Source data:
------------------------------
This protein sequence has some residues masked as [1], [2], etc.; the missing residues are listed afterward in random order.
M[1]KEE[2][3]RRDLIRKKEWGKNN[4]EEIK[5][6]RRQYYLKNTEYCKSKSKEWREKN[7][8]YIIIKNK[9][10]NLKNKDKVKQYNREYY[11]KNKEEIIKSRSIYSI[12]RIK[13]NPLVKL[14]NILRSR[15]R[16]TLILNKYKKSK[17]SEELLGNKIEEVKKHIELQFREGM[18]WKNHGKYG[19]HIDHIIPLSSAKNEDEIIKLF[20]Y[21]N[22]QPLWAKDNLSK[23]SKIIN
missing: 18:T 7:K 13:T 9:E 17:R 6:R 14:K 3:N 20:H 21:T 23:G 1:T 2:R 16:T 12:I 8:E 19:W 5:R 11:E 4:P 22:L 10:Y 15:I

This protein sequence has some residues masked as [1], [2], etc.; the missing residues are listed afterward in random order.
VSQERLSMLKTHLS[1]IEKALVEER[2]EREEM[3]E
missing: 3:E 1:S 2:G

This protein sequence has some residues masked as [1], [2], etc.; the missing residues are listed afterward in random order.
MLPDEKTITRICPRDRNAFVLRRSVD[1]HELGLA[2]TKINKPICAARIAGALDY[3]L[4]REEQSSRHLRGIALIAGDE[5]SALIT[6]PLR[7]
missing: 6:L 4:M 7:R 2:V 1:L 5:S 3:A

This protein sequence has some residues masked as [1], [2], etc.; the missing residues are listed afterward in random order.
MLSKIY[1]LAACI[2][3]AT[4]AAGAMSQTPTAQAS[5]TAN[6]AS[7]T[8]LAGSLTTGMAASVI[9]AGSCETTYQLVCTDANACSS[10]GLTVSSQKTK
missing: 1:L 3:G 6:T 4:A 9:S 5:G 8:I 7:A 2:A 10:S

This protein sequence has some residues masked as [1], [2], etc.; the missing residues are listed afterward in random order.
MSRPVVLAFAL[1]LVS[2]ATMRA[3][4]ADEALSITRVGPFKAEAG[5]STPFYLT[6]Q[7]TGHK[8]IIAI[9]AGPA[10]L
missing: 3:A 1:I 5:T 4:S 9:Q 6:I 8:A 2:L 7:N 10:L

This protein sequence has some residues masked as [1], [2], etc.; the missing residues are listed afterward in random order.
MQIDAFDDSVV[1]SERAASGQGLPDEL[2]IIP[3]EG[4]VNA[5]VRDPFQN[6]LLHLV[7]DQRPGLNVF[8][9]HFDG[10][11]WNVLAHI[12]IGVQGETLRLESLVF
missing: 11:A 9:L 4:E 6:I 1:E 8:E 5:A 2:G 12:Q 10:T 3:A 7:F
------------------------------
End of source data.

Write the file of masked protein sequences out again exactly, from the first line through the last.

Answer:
This protein sequence has some residues masked as [1], [2], etc.; the missing residues are listed afterward in random order.
M[1]KEE[2][3]RRDLIRKKEWGKNN[4]EEIK[5][6]RRQYYLKNTEYCKSKSKEWREKN[7][8]YIIIKNK[9][10]NLKNKDKVKQYNREYY[11]KNKEEIIKSRSIYSI[12]RIK[13]NPLVKL[14]NILRSR[15]R[16]TLILNKYKKSK[17]SEELLGNKIEEVKKHIELQFREGM[18]WKNHGKYG[19]HIDHIIPLSSAKNEDEIIKLF[20]Y[21]N[22]QPLWAKDNLSK[23]SKIIN
missing: 18:T 7:K 13:T 9:E 17:R 6:R 14:K 3:N 20:H 21:T 23:G 1:T 2:R 16:T 12:I 8:E 19:W 5:R 11:E 4:P 22:L 10:Y 15:I

This protein sequence has some residues masked as [1], [2], etc.; the missing residues are listed afterward in random order.
VSQERLSMLKTHLS[1]IEKALVEER[2]EREEM[3]E
missing: 3:E 1:S 2:G

This protein sequence has some residues masked as [1], [2], etc.; the missing residues are listed afterward in random order.
MLPDEKTITRICPRDRNAFVLRRSVD[1]HELGLA[2]TKINKPICAARIAGALDY[3]L[4]REEQSSRHLRGIALIAGDE[5]SALIT[6]PLR[7]
missing: 6:L 4:M 7:R 2:V 1:L 5:S 3:A

This protein sequence has some residues masked as [1], [2], etc.; the missing residues are listed afterward in random order.
MLSKIY[1]LAACI[2][3]AT[4]AAGAMSQTPTAQAS[5]TAN[6]AS[7]T[8]LAGSLTTGMAASVI[9]AGSCETTYQLVCTDANACSS[10]GLTVSSQKTK
missing: 1:L 3:G 6:T 4:A 9:S 5:G 8:I 7:A 2:A 10:S

This protein sequence has some residues masked as [1], [2], etc.; the missing residues are listed afterward in random order.
MSRPVVLAFAL[1]LVS[2]ATMRA[3][4]ADEALSITRVGPFKAEAG[5]STPFYLT[6]Q[7]TGHK[8]IIAI[9]AGPA[10]L
missing: 3:A 1:I 5:T 4:S 9:Q 6:I 8:A 2:L 7:N 10:L

This protein sequence has some residues masked as [1], [2], etc.; the missing residues are listed afterward in random order.
MQIDAFDDSVV[1]SERAASGQGLPDEL[2]IIP[3]EG[4]VNA[5]VRDPFQN[6]LLHLV[7]DQRPGLNVF[8][9]HFDG[10][11]WNVLAHI[12]IGVQGETLRLESLVF
missing: 11:A 9:L 4:E 6:I 1:E 8:E 5:A 2:G 12:Q 10:T 3:A 7:F